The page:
Helen Martin Prophetik
THE Prophetik DRESS. Photo by Helen Martin

I must say, the absolutely MOST fantastic dress of them ALL was a white ostrich feather creation. I want to get married and wear this ostrich BEAUTY. Like the white, angelic creation from the sky, she swept in and the whole audience gasped. I’d like to think she was saved by birds after being orphaned through the enemy’s shots. Then nurtured by the birds before she emerged, into the woods. And the woodland creatures danced in merriment, for she had been saved, and she was beautiful. Red-headed man will hopefully slow his canter to a trot, then dismount, his nonchalent stare becoming a transfixed (gruff) stare. He loved her already.

Gemma Milly and Abby Wright have their illustrations in Amelia’s Compendium of Fashion Illustration, available here.

Categories ,Abby Wright, ,ACOFI, ,Akeela, ,Amelia, ,Analiza Ching, ,Benjamin Ellin, ,eco, ,folk, ,Gemma Millie, ,Helen Martin, ,Katie Antoniou, ,lfw, ,LFW A/W 2011, ,Lola, ,Louis XV, ,marriage, ,Matt Bramford, ,Orchestra, ,planet, ,prince, ,Princess, ,Prophetik, ,Sarah Scribbles, ,sustainable, ,Tennessee, ,vauxhall, ,Violin, ,woodland creatures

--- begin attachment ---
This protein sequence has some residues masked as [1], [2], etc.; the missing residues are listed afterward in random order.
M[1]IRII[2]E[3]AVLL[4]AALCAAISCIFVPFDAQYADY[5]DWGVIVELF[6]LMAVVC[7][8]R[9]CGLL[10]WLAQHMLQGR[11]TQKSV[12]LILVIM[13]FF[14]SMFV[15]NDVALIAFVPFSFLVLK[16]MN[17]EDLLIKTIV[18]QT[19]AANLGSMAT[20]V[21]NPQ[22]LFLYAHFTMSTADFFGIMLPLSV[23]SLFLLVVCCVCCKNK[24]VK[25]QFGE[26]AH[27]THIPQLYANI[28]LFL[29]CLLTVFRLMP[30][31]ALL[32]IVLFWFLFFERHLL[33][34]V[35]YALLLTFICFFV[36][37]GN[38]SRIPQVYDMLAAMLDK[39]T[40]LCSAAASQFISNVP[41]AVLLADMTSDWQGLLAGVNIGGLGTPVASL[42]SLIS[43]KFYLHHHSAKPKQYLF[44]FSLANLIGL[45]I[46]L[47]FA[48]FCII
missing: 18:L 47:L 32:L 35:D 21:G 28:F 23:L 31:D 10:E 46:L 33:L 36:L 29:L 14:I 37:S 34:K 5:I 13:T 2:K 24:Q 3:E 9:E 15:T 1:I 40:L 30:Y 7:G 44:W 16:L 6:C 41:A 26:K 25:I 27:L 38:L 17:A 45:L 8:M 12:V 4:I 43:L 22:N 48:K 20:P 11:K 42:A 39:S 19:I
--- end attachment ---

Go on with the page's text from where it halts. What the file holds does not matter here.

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Amelia’s Magazine | London Fashion Week A/W 2011 Catwalk Review: Prophetik (by Katie)

ORLA_KYELI_by_Joana_Faria_2

Orla Kiely LFW A/W Collection, search stuff illustration by Joana Faria

Initially I got stuck in the lift with a delivery man, information pills and then a very tanned lady. Apparently you are not supposed to use the lift at London Fashion Week. I don’t normally use the lift (thighs), pharmacy but to be honest, I was unsure as to how to get to the Portico Rooms, where Orla Kiely was showing her short films, and there was an arrow towards the lift. Anyway, tanned lady assisted me in getting in and consequently missed her lift and was forced to take the stairs. She was lovely. I entered the little room to find three sheds, twig trees, pretty stools, lots of stuffed birds (real?) and strange bird/nature music, wafting.